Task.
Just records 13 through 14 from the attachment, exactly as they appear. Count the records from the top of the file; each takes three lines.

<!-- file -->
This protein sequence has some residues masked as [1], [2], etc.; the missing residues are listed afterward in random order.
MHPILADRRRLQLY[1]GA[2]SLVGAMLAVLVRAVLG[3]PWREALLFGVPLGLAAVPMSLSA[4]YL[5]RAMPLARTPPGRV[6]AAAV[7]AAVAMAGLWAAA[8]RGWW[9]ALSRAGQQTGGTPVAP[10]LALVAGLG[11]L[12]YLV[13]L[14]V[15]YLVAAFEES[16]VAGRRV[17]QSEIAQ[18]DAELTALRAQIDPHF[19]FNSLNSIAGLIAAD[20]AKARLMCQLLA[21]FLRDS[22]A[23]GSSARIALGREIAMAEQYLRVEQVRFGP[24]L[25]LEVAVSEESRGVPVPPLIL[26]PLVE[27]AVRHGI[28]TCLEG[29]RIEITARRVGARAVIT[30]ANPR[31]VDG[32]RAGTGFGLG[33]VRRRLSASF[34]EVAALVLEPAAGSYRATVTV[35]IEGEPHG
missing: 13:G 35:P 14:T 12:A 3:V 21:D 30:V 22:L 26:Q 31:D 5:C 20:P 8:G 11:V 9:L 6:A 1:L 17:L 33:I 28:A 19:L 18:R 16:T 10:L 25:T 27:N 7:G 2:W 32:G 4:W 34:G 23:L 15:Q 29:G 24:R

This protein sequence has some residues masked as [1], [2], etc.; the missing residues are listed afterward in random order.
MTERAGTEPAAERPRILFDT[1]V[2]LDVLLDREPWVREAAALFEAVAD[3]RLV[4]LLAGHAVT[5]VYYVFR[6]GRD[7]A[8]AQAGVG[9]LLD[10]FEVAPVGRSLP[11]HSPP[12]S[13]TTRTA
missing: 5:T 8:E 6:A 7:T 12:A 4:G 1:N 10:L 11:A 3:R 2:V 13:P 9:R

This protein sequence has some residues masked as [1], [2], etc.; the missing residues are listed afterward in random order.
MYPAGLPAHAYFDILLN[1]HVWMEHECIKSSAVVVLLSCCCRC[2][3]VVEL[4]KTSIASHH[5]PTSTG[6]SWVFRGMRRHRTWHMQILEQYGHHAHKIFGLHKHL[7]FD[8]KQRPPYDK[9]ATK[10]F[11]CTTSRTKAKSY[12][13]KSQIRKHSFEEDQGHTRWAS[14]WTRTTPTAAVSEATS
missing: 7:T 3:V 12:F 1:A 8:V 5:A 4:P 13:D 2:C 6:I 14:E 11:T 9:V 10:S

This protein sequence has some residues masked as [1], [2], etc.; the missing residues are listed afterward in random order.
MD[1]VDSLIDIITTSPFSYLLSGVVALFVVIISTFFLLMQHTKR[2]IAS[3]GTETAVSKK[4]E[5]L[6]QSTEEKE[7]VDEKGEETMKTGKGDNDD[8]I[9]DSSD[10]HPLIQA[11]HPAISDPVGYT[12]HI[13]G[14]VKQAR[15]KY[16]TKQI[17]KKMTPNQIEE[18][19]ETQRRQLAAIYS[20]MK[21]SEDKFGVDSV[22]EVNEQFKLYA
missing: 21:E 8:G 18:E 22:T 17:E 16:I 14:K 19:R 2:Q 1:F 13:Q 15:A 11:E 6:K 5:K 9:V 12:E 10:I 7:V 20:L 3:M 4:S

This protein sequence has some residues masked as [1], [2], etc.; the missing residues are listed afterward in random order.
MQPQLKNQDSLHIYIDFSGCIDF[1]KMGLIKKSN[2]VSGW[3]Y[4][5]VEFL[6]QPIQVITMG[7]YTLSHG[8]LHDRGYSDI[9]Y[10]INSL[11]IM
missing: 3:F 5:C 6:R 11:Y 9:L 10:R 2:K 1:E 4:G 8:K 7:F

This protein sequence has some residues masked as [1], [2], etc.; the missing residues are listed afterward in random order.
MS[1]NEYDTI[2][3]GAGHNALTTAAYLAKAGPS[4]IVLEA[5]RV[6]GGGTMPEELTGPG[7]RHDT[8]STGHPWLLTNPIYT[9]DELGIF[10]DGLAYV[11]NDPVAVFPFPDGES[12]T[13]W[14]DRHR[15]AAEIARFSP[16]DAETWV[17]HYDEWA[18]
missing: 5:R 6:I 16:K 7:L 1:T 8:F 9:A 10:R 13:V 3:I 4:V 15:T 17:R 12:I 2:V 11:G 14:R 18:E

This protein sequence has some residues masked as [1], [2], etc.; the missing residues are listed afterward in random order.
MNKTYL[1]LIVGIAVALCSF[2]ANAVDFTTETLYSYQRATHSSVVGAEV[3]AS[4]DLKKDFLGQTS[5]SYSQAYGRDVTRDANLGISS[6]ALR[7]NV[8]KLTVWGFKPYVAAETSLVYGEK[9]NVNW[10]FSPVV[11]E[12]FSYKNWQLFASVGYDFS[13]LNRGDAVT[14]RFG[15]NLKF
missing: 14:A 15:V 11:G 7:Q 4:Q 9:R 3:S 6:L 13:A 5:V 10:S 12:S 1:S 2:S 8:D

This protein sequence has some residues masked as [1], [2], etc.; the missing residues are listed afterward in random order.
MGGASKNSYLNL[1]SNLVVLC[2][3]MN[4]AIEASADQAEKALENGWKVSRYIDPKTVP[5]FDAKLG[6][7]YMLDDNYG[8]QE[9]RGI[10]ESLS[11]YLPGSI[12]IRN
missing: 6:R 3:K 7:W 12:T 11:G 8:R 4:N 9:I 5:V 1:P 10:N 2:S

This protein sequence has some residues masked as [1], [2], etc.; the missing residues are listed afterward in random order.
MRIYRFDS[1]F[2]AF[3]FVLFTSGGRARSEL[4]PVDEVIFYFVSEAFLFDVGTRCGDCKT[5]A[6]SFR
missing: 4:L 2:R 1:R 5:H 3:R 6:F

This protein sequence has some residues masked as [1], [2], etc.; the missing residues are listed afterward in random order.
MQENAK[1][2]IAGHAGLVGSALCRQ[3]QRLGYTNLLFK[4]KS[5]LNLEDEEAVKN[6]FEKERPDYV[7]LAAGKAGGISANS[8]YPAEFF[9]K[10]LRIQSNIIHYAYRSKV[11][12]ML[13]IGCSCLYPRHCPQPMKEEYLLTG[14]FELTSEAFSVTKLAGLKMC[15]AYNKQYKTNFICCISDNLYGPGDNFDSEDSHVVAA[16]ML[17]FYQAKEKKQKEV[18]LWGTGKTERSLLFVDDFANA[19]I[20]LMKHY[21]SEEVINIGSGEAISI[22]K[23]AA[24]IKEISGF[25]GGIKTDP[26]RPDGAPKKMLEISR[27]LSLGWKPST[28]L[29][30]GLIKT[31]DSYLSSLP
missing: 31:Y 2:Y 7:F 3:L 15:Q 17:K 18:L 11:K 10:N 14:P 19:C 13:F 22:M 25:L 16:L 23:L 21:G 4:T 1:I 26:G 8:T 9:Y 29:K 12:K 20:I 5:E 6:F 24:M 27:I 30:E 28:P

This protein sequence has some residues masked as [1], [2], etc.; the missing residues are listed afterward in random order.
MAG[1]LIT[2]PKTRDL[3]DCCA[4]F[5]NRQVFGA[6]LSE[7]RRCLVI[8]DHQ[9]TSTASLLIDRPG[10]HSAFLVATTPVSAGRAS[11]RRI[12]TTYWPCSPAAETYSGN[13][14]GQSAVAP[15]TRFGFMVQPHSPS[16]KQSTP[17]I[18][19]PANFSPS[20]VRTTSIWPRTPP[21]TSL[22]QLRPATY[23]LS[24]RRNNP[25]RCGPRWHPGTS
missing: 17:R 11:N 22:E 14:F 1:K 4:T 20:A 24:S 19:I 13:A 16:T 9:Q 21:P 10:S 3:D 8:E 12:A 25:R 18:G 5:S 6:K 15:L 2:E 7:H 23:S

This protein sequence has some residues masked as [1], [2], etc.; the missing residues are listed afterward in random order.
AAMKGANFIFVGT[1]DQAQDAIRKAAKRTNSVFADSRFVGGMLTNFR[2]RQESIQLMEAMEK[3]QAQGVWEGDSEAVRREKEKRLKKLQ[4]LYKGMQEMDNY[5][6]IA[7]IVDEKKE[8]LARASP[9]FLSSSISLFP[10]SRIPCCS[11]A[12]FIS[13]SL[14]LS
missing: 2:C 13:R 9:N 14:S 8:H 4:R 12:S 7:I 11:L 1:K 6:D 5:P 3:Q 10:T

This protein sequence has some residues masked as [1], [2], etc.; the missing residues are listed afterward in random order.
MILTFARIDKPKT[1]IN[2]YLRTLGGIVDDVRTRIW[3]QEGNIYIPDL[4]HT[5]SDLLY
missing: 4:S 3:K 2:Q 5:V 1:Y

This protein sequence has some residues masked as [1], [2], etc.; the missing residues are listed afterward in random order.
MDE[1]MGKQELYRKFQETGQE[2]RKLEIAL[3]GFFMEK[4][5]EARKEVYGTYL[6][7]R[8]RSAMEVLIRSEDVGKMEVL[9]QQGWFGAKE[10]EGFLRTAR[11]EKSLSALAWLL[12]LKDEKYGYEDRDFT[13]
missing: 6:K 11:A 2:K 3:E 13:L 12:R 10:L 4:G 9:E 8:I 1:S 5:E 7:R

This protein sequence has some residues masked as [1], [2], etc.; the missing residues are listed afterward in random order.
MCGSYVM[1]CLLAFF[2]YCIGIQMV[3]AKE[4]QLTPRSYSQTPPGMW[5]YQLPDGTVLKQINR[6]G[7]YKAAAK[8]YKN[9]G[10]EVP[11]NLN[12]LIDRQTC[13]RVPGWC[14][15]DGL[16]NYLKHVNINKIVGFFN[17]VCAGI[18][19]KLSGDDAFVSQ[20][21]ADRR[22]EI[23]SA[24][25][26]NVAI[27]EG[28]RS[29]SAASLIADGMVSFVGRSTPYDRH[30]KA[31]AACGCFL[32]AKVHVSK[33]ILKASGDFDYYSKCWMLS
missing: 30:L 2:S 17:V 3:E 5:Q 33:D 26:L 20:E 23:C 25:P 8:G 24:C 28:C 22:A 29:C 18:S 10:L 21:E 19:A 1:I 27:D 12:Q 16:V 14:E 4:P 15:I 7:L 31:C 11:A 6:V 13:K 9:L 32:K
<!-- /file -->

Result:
This protein sequence has some residues masked as [1], [2], etc.; the missing residues are listed afterward in random order.
MILTFARIDKPKT[1]IN[2]YLRTLGGIVDDVRTRIW[3]QEGNIYIPDL[4]HT[5]SDLLY
missing: 4:S 3:K 2:Q 5:V 1:Y

This protein sequence has some residues masked as [1], [2], etc.; the missing residues are listed afterward in random order.
MDE[1]MGKQELYRKFQETGQE[2]RKLEIAL[3]GFFMEK[4][5]EARKEVYGTYL[6][7]R[8]RSAMEVLIRSEDVGKMEVL[9]QQGWFGAKE[10]EGFLRTAR[11]EKSLSALAWLL[12]LKDEKYGYEDRDFT[13]
missing: 6:K 11:A 2:K 3:E 13:L 12:R 10:L 4:G 9:E 8:I 1:S 5:E 7:R